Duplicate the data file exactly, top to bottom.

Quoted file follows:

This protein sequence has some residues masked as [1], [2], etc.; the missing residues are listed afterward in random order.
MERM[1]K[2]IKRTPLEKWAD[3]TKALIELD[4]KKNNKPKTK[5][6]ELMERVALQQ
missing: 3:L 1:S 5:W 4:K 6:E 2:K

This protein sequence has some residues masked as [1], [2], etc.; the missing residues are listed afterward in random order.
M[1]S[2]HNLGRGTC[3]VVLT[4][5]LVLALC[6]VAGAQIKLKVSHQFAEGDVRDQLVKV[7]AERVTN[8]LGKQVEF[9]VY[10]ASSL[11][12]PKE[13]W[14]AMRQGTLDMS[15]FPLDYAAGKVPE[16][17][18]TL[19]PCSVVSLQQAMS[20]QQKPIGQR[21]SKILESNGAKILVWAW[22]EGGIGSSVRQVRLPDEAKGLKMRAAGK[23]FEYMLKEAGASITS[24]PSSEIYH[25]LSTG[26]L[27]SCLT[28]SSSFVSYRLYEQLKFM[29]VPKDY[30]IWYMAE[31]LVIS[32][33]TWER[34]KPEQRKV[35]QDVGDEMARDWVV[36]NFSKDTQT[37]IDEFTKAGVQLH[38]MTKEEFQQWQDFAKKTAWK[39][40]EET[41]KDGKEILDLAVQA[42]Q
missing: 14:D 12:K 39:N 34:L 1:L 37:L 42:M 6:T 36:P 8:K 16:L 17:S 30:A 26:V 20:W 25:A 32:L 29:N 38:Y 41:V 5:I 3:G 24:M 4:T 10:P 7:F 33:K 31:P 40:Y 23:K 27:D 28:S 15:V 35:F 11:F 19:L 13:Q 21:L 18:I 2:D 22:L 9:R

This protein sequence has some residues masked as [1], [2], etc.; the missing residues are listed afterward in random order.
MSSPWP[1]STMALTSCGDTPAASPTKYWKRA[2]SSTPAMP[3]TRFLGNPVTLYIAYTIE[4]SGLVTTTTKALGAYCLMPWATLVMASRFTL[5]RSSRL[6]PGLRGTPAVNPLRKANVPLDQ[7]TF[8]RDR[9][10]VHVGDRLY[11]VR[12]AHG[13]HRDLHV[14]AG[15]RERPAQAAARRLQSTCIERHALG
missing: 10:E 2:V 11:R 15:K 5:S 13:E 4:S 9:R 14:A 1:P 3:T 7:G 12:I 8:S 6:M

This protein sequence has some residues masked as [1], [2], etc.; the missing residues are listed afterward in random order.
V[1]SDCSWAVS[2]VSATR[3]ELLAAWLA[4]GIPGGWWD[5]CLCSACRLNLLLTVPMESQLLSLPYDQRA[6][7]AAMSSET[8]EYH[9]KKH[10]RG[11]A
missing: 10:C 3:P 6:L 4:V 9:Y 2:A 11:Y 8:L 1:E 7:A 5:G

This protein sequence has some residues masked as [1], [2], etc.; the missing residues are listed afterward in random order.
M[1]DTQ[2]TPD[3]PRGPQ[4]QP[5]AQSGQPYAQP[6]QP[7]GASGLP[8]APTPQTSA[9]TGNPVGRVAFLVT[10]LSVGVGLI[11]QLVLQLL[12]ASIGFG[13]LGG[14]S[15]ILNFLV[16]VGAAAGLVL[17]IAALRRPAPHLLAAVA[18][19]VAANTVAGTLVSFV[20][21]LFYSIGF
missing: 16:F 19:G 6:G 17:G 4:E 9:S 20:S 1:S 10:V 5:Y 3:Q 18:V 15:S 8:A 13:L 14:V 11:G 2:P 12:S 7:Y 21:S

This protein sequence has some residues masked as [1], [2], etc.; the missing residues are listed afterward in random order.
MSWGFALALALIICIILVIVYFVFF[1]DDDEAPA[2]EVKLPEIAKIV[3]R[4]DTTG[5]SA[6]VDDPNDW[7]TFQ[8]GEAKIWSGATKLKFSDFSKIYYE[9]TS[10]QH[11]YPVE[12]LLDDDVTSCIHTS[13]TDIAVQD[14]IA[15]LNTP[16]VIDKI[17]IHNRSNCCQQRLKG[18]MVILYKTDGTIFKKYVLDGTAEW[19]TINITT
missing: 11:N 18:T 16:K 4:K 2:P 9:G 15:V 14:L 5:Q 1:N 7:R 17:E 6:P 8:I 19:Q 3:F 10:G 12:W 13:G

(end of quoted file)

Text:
This protein sequence has some residues masked as [1], [2], etc.; the missing residues are listed afterward in random order.
MERM[1]K[2]IKRTPLEKWAD[3]TKALIELD[4]KKNNKPKTK[5][6]ELMERVALQQ
missing: 3:L 1:S 5:W 4:K 6:E 2:K

This protein sequence has some residues masked as [1], [2], etc.; the missing residues are listed afterward in random order.
M[1]S[2]HNLGRGTC[3]VVLT[4][5]LVLALC[6]VAGAQIKLKVSHQFAEGDVRDQLVKV[7]AERVTN[8]LGKQVEF[9]VY[10]ASSL[11][12]PKE[13]W[14]AMRQGTLDMS[15]FPLDYAAGKVPE[16][17][18]TL[19]PCSVVSLQQAMS[20]QQKPIGQR[21]SKILESNGAKILVWAW[22]EGGIGSSVRQVRLPDEAKGLKMRAAGK[23]FEYMLKEAGASITS[24]PSSEIYH[25]LSTG[26]L[27]SCLT[28]SSSFVSYRLYEQLKFM[29]VPKDY[30]IWYMAE[31]LVIS[32][33]TWER[34]KPEQRKV[35]QDVGDEMARDWVV[36]NFSKDTQT[37]IDEFTKAGVQLH[38]MTKEEFQQWQDFAKKTAWK[39][40]EET[41]KDGKEILDLAVQA[42]Q
missing: 14:D 12:K 39:N 34:L 1:L 37:L 42:M 6:T 36:P 8:K 16:L 17:S 30:A 26:V 20:W 25:A 32:L 29:N 38:Y 41:V 5:I 3:G 24:M 4:T 10:P 7:F 33:K 31:P 40:Y 23:K 27:D 28:S 15:V 35:F 11:F 19:L 13:Q 21:L 18:I 2:D 22:L 9:R

This protein sequence has some residues masked as [1], [2], etc.; the missing residues are listed afterward in random order.
MSSPWP[1]STMALTSCGDTPAASPTKYWKRA[2]SSTPAMP[3]TRFLGNPVTLYIAYTIE[4]SGLVTTTTKALGAYCLMPWATLVMASRFTL[5]RSSRL[6]PGLRGTPAVNPLRKANVPLDQ[7]TF[8]RDR[9][10]VHVGDRLY[11]VR[12]AHG[13]HRDLHV[14]AG[15]RERPAQAAARRLQSTCIERHALG
missing: 10:E 2:V 11:R 15:K 5:S 13:E 4:S 9:R 14:A 1:P 3:T 7:G 12:I 8:S 6:M

This protein sequence has some residues masked as [1], [2], etc.; the missing residues are listed afterward in random order.
V[1]SDCSWAVS[2]VSATR[3]ELLAAWLA[4]GIPGGWWD[5]CLCSACRLNLLLTVPMESQLLSLPYDQRA[6][7]AAMSSET[8]EYH[9]KKH[10]RG[11]A
missing: 10:C 3:P 6:L 4:V 9:Y 2:A 11:Y 8:L 1:E 7:A 5:G

This protein sequence has some residues masked as [1], [2], etc.; the missing residues are listed afterward in random order.
M[1]DTQ[2]TPD[3]PRGPQ[4]QP[5]AQSGQPYAQP[6]QP[7]GASGLP[8]APTPQTSA[9]TGNPVGRVAFLVT[10]LSVGVGLI[11]QLVLQLL[12]ASIGFG[13]LGG[14]S[15]ILNFLV[16]VGAAAGLVL[17]IAALRRPAPHLLAAVA[18][19]VAANTVAGTLVSFV[20][21]LFYSIGF
missing: 16:F 19:G 6:G 17:G 4:E 9:S 20:S 1:S 10:V 5:Y 3:Q 18:V 15:S 8:A 13:L 14:V 11:G 2:P 12:S 7:Y 21:S

This protein sequence has some residues masked as [1], [2], etc.; the missing residues are listed afterward in random order.
MSWGFALALALIICIILVIVYFVFF[1]DDDEAPA[2]EVKLPEIAKIV[3]R[4]DTTG[5]SA[6]VDDPNDW[7]TFQ[8]GEAKIWSGATKLKFSDFSKIYYE[9]TS[10]QH[11]YPVE[12]LLDDDVTSCIHTS[13]TDIAVQD[14]IA[15]LNTP[16]VIDKI[17]IHNRSNCCQQRLKG[18]MVILYKTDGTIFKKYVLDGTAEW[19]TINITT
missing: 11:N 18:T 16:K 4:K 2:P 9:G 15:V 14:L 5:Q 1:N 7:R 17:E 6:P 8:I 19:Q 3:F 10:G 12:W 13:G